SES AMC-9 Ku-band North America
AMC-9's Ku-band footprint for North America. Credit: SES

WASHINGTON — SES is moving customers off a 14-year-old geostationary communications satellite that’s drifting in orbit following a “significant anomaly” discovered over the weekend.

“SES has taken immediate action in contacting all customers and is working to transfer services to alternative satellite capacity in order to minimize disruption,” the company said in a June 19 statement.

SES AMC-9 Ku-band North America
AMC-9’s Ku-band footprint for North America. Credit: SES
AMC-9’s Ku-band footprint for North America. Credit: SES

Most of that traffic is being switched to other SES satellites, according to SES spokesperson Markus Payer, but might involve teaming up with other satellite operators where an SES substitute won’t fit. He declined to say how much of AMC-9’s capacity was in use at the time of the anomaly.

Payer described AMC-9’s drift from its 83 degrees west orbit  as “slow.”

“I can’t say where it is now, but it is moving, yes,” Payer told SpaceNews June 19 by telephone. “It is a slow process [and] therefore can be fully under control, but of course we need to be in touch with the other operators.”

Payer said SES is sharing location information with other satellite operators and government agencies involved in tracking the satellite.

The Luxembourg-based global fleet operator first became aware of a problem with AMC-9 the morning of June 17 — a Saturday – and was still assessing the situation two days later. The Thales Alenia Space-built satellite was launched in 2003 on a Russian Proton rocket.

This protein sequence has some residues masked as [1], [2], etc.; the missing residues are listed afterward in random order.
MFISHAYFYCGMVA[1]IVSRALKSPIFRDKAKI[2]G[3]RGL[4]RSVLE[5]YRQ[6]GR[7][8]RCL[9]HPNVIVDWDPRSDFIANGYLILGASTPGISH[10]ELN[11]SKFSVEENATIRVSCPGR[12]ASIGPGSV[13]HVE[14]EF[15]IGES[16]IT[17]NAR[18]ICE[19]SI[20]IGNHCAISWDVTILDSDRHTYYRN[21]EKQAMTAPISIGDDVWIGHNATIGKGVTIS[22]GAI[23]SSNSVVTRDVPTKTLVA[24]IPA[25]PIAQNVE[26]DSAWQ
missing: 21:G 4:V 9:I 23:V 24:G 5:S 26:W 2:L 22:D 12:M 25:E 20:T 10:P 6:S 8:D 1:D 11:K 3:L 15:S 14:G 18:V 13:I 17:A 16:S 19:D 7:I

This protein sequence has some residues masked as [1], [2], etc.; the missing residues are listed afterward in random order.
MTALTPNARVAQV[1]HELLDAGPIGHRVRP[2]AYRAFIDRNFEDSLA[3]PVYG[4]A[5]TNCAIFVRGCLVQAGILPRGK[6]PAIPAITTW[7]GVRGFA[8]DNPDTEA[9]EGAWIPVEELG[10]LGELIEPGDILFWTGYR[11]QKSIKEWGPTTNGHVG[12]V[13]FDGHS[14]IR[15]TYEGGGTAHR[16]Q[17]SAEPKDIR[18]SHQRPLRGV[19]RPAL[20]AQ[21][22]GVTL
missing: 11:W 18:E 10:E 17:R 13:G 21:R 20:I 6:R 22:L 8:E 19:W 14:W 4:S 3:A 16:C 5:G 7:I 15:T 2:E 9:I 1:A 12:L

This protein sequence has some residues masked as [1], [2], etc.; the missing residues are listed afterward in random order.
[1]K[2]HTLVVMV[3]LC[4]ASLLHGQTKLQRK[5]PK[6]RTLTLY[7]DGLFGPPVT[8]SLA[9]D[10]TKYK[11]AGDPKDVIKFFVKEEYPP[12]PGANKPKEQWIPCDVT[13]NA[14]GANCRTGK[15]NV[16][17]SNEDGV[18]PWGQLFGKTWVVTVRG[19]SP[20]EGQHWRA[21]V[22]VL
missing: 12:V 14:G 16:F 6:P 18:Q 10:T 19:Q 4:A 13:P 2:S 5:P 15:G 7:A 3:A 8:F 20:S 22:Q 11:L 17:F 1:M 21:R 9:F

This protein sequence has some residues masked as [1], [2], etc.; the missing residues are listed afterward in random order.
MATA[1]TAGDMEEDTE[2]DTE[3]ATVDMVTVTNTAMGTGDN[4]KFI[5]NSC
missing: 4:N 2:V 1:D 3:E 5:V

Payer said SES does not know whether the satellite, which provides data and broadcast services over the U.S. and Mexico using C- and Ku-band, can be returned to service. Losing the satellite would cost SES up to 20 million euros ($22.3 million) in revenue this year, SES said. The company would also take a one-off impairment charge of 38 million euros for the lost asset.

Payer said SES does not intend to make an insurance claim for any loss of AMC-9. He said all of SES’s satellites are insured, but declined to say how much coverage it still has for AMC-9.

AMC-9 was designed to last 15 years, but it is not uncommon for geostationary satellites to surpass that age and continue to generate revenue. Last month, SES relocated AMC-4, an 18-year old satellite, to cover flight routes for inflight connectivity provider Gogo, and sold all the capacity on AMC-3, a 20-year-old satellite, to Global Eagle Entertainment in January.

Caleb Henry is a former SpaceNews staff writer covering satellites, telecom and launch. He previously worked for Via Satellite and NewSpace Global.He earned a bachelor’s degree in political science along with a minor in astronomy from...